Our primary outcome was all-cause mortality. The community workers recorded any deaths during their weekly visits to the participating families. The causes of death were determined by two physicians by independent review of information obtained by verbal autopsy with members of the immediate family after an appropriate period of mourning. If there was disagreement about the cause of death, a consensus meeting was held. Secondary outcomes included cause-specific mortality and the incidence and severity of diarrhoea, dysentery, and acute respiratory illness in two subsamples of 1200 children who were enrolled in the main trial and were younger than 24 months of age; we followed-up the first sample for 12 months and the second from enrolment in February, 2003, until the iron and folic acid-containing groups of the study were stopped in mid-November, 2003. Children in the morbidity subsamples were visited weekly. Mothers were asked about the onset and length of specific signs and symptoms for every day of the preceding week. The morbidities assessed included cough, fever, difficult or rapid breathing, diarrhoea, and dysentery. Visits to health-care providers in the previous week were also recorded. We diagnosed diarrhoea in individuals who produced four or more loose watery stools per day for one or more consecutive days, and persistent diarrhoea in those with watery stools for longer than 14 days. We defined dysentery as diarrhoea with blood or mucus in the stool on at least 1 day. We separated episodes of diarrhoea and dysentery by at least 3 symptom-free days. We diagnosed acute respiratory infection as one or more consecutive days of fever, cough, and difficulty breathing (all three symptoms had to be present on at least 1 day during the episode) with a minimum of 7 days between episodes.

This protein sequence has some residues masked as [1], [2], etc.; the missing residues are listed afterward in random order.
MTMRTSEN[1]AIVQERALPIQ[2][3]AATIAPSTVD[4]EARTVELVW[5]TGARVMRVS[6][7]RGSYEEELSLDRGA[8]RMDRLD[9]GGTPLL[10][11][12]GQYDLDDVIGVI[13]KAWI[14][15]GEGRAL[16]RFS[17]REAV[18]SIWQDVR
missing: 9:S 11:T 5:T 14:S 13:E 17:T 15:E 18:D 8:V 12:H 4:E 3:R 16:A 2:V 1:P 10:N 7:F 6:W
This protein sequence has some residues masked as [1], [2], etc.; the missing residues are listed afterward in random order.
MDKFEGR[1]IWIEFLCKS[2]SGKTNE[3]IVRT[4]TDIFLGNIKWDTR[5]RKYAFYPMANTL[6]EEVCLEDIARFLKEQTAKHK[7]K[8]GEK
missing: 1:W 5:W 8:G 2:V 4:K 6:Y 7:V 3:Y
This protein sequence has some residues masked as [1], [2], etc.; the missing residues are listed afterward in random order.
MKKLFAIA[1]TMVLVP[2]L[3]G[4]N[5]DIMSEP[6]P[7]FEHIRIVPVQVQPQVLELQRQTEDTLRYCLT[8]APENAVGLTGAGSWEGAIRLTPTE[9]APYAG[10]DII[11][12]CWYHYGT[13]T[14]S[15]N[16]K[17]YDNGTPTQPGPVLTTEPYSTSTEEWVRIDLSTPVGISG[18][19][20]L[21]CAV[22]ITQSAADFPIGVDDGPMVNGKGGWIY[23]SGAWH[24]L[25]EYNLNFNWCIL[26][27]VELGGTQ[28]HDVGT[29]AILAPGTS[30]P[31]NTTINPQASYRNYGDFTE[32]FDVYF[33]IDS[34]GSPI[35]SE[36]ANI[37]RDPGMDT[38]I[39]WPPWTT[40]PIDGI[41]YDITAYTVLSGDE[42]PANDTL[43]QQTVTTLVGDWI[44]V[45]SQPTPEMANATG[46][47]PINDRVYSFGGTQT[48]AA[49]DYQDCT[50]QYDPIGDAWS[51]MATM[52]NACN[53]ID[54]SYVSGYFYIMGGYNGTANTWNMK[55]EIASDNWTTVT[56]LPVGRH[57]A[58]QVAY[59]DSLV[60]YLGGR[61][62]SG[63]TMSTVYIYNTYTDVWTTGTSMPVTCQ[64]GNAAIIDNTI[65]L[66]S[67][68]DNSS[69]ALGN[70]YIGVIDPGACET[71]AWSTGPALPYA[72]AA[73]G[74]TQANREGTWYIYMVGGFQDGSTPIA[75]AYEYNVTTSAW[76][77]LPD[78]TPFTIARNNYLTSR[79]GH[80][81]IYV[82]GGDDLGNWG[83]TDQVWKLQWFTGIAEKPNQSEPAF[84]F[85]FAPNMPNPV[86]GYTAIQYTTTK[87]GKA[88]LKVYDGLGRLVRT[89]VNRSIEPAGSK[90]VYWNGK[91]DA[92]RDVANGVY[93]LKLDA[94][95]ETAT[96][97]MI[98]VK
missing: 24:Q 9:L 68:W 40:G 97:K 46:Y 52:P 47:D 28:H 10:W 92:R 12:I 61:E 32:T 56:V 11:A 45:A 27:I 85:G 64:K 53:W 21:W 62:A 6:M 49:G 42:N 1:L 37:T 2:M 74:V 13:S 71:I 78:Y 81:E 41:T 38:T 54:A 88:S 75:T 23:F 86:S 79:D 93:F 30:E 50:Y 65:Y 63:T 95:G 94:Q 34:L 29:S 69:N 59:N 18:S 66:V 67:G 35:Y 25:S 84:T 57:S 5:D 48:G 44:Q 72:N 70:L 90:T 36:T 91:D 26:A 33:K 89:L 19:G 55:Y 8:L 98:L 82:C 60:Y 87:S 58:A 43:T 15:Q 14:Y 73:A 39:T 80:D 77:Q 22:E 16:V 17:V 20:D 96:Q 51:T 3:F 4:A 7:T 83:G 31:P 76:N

To detect a reduction of 20% in overall mortality in the active treatment group with 80% power, a 2-sided type I error of 5%, a design effect of 1·23, accounting for 10% loss to follow-up, and based on the assumption of no interaction of iron, folic acid, and zinc on mortality, we calculated that approximately 24 000 person-years in every row (column) of the marginal comparisons—ie, iron and folic acid versus placebo or zinc versus placebo—were required. However, at the second meeting of the data and safety monitoring board about 14 months into recruitment, we noted that the mortality rate of children was much lower than originally expected. We therefore recalculated the sample size estimates. The final number needed was calculated at about 33 000 person-years in every row (column) of the marginal comparisons.